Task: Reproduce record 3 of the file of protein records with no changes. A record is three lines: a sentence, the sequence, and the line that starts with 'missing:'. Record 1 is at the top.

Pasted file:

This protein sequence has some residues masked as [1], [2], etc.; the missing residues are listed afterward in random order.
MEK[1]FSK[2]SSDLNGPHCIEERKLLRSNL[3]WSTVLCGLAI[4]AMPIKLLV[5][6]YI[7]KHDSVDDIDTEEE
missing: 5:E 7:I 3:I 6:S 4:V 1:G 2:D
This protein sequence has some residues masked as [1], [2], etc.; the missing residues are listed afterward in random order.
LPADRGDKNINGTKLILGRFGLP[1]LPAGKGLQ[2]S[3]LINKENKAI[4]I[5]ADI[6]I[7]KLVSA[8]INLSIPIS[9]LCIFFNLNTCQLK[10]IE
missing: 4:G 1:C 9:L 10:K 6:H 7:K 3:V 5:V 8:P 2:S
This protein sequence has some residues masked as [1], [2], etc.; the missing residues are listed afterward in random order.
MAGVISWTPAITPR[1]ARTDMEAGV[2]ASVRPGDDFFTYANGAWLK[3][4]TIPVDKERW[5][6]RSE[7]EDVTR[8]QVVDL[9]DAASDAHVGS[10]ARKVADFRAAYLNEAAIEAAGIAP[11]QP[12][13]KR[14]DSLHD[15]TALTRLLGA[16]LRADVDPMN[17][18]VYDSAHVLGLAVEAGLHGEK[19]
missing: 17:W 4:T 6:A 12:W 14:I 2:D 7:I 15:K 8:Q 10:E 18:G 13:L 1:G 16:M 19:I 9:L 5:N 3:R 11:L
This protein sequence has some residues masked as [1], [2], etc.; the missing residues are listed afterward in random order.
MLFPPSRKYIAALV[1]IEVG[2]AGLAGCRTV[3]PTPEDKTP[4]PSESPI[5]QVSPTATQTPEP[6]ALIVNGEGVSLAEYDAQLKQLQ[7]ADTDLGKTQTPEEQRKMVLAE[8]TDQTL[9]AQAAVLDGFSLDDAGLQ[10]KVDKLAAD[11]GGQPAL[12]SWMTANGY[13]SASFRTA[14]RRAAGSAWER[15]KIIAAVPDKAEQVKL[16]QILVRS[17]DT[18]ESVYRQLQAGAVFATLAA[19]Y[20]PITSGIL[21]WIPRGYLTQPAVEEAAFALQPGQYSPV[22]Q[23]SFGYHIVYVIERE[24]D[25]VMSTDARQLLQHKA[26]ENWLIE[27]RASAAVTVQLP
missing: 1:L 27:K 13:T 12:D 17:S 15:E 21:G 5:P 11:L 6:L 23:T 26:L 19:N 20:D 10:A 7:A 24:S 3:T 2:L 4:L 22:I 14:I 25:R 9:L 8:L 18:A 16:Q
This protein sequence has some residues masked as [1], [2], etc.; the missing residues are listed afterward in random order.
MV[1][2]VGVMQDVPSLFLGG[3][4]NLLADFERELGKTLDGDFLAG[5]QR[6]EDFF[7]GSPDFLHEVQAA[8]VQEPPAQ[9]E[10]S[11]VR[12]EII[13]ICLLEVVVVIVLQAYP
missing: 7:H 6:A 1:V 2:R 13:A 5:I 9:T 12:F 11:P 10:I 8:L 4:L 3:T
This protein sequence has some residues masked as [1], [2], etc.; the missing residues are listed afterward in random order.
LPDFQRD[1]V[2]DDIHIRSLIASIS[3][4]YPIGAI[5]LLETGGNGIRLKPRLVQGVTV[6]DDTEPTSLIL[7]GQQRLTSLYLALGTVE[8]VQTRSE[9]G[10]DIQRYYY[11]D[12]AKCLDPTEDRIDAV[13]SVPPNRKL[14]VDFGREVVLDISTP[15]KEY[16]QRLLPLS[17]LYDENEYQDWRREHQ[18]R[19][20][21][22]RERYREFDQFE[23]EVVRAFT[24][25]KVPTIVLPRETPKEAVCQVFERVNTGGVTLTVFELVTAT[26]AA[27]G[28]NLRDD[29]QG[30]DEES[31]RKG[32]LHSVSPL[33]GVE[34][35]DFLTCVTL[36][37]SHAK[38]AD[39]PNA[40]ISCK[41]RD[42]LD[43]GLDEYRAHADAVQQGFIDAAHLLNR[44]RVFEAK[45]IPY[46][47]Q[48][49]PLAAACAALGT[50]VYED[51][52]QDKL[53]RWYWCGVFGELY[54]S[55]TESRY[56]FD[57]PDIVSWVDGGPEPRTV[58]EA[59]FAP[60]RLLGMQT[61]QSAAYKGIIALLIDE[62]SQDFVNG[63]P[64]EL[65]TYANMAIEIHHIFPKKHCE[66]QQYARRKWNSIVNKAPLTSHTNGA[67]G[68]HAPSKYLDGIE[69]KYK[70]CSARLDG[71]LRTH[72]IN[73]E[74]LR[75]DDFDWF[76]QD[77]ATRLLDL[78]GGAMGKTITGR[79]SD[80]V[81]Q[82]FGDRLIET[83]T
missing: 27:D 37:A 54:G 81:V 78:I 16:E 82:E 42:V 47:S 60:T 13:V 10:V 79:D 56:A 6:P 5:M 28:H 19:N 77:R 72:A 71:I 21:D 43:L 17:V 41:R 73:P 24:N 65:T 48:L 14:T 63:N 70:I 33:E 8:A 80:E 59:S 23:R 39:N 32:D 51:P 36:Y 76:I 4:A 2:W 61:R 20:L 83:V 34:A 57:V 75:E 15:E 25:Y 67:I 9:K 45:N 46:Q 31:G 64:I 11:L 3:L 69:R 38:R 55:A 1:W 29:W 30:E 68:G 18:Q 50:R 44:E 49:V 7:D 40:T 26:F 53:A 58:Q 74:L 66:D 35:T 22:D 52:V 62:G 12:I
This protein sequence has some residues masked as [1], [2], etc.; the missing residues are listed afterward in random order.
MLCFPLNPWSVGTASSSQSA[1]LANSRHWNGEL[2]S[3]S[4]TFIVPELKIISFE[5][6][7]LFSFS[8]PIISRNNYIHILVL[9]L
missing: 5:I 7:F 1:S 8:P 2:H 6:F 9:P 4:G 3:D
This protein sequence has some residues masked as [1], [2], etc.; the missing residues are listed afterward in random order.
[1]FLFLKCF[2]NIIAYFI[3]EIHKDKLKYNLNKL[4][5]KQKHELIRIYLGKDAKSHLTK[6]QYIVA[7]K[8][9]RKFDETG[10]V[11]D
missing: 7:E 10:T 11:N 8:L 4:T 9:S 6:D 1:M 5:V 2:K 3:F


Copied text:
This protein sequence has some residues masked as [1], [2], etc.; the missing residues are listed afterward in random order.
MAGVISWTPAITPR[1]ARTDMEAGV[2]ASVRPGDDFFTYANGAWLK[3][4]TIPVDKERW[5][6]RSE[7]EDVTR[8]QVVDL[9]DAASDAHVGS[10]ARKVADFRAAYLNEAAIEAAGIAP[11]QP[12][13]KR[14]DSLHD[15]TALTRLLGA[16]LRADVDPMN[17][18]VYDSAHVLGLAVEAGLHGEK[19]
missing: 17:W 4:T 6:A 12:W 14:I 2:D 7:I 15:K 8:Q 10:E 18:G 13:L 1:G 16:M 19:I 9:L 5:N 3:R 11:L